From all the evidence it is entirely clear that Finley was attacking plaintiff in error -with the ax, and was coming in the east door of the house, with the ax uplifted, ready to strike, when plaintiff in error fired the shot which killed him. The main question to be determined from the record is whether, under the circumstances shown, plaintiff in error was guilty of the crime of murder of which he was convicted.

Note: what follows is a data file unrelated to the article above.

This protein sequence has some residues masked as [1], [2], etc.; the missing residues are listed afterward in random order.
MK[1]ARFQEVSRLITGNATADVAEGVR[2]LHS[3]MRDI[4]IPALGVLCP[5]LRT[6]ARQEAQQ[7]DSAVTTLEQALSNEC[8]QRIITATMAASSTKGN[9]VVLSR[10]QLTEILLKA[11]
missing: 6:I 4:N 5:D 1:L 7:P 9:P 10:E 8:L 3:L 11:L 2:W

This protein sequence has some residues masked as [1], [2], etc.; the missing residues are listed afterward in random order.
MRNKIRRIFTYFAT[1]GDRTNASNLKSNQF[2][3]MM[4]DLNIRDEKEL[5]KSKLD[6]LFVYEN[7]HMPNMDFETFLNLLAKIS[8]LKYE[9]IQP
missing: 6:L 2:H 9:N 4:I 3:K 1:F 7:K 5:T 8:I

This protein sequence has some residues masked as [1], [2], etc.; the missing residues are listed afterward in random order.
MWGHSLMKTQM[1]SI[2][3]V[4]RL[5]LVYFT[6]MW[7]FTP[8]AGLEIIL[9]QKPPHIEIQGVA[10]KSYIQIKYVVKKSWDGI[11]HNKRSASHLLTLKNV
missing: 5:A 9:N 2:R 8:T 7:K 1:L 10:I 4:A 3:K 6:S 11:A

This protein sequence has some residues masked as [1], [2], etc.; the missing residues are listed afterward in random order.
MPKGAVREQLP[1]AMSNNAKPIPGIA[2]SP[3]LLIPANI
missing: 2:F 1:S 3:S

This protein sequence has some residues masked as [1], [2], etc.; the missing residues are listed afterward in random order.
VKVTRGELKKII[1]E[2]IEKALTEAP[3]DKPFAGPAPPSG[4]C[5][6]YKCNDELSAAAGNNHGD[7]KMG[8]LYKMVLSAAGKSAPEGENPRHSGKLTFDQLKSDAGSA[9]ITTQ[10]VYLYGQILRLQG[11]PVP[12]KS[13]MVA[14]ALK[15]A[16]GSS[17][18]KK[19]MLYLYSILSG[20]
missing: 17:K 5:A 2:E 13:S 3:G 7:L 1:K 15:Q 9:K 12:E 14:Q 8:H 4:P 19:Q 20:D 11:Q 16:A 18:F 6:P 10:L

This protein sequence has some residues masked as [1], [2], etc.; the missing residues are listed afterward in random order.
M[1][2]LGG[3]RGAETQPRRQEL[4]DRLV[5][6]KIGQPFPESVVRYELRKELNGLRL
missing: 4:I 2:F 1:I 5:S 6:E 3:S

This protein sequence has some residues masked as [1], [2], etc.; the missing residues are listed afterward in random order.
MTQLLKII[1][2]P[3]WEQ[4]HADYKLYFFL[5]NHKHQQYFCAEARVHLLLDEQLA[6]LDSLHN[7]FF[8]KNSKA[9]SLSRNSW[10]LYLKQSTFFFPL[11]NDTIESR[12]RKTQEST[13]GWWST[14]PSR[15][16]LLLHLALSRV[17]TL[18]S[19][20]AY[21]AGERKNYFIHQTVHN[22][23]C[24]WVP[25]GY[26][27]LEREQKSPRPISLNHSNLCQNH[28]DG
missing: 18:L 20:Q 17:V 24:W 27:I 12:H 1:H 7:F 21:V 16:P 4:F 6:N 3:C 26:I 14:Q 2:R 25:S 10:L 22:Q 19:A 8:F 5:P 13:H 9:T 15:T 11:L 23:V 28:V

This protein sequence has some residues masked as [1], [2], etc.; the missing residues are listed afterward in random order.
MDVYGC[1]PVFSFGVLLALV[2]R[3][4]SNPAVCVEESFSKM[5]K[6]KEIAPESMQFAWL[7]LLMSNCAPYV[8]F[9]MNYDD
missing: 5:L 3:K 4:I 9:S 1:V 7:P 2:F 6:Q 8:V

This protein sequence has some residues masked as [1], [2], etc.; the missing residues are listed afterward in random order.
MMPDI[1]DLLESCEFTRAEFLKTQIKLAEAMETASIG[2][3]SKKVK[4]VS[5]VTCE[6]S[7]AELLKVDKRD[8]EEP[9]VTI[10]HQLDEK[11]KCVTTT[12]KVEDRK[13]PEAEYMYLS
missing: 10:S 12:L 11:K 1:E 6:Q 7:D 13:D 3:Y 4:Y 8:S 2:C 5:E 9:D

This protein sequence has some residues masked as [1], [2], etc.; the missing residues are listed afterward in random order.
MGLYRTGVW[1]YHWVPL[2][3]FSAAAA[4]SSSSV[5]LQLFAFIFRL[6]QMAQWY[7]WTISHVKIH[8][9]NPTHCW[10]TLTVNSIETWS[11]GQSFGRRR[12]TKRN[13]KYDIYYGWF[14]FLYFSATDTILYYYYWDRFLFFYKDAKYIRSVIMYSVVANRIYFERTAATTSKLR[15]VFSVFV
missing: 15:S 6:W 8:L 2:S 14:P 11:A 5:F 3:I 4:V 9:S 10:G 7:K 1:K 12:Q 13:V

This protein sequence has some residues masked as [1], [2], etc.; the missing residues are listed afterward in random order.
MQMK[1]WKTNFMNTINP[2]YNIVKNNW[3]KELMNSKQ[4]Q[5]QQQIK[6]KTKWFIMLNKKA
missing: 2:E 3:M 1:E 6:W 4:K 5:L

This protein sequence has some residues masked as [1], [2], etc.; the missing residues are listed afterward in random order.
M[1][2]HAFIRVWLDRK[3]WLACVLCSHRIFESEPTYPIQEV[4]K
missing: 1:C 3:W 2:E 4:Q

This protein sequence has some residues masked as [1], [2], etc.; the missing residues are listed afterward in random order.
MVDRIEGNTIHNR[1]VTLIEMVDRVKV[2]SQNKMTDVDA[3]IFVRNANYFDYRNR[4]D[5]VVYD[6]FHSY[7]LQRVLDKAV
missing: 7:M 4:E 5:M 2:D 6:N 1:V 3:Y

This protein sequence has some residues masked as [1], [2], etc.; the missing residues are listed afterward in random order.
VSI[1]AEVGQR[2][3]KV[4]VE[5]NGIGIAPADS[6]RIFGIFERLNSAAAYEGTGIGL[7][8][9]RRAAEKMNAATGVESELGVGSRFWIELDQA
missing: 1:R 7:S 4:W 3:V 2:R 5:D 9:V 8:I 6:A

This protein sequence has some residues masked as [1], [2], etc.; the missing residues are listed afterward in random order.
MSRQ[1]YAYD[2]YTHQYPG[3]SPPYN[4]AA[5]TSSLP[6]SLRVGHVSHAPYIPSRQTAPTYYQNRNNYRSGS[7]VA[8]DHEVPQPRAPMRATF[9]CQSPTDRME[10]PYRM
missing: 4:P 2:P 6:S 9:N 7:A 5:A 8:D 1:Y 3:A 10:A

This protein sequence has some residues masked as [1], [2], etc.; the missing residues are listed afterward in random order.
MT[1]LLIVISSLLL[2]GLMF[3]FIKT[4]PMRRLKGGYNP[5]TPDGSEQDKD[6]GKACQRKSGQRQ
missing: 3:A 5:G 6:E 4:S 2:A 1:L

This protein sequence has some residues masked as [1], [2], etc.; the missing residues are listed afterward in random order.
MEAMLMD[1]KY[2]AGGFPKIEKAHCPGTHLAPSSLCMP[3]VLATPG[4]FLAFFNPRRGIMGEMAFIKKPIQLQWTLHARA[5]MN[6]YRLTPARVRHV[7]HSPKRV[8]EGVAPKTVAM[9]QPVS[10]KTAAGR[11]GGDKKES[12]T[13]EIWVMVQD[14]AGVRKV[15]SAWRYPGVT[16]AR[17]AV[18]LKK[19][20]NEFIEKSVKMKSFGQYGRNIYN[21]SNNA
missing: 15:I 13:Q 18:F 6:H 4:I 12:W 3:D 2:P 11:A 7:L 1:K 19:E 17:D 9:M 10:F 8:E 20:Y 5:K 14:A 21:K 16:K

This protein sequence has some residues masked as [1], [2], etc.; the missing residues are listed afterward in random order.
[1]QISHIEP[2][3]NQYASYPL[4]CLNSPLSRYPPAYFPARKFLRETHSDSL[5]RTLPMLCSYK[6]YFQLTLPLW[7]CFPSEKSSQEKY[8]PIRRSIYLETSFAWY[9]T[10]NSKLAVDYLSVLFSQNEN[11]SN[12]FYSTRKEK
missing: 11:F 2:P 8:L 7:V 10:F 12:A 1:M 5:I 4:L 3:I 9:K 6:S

Murder, by our statute, “is the unlawful killing of a human being, in the peace of the people, with malice aforethought, either express or implied. * * * Express malice is that deliberate intention unlawfully to take away the life of a fellow creature, which is manifested by external circumstances capable of proof. Malice shall be implied when no considerable provocation appears, or when all the circumstances of the killing show an abandoned and malignant heart.” (Hurd’s Stat. 1911, sec. 140, p. 788.) There is no proof, or claim of proof, of express malice on the part of plaintiff in error, nor was there shown implied malice, as the same is defined. It could not be said but that plaintiff in error had considerable provocation. He and Finley had fought and been separated. Finley first picked up a heavy piece of timber and struck plaintiff in error a severe blow. In the midst of the affray plaintiff in error procured his gun and loaded it. The only possible act of deliberation shown by plaintiff in error was- in going around the house for his gun. If we disregard his testimony entirely that he was going to his team and wagon *75for the purpose of getting away from Finley, and even if it be taken for granted that his motive was to procure his gun, hanging on the kitchen wall, the evidence shows that Finley had just struck him with a heavy club, and he knew he could not escape from Finley by running away, as Finley was able to out-run him. Besides, the law makes a distinction and allowance between what a reasonable person would do in the heat of passion or under great provocation and what the same person would do in cooler moments, and it is just this distinction that makes a homicide in one case murder and in another case manslaughter. It is true that the jury, from the evidence, have the right to say which crime has been committed, but when the evidence utterly fails to establish the crime of murder as charged and shows only manslaughter at most, then a verdict of murder should be set aside. The principal question to be determined is the state of mind of plaintiff in error at the time and immediately before he fired the shot. At that time Finley was coming toward him with a deadly weapon. When plaintiff in error fired he apparently did not have time to raise the gun to his shoulder in the usual position of aiming such a weapon. Under the circumstances there is an entire lack of the elements of a malicious and premeditated homicide.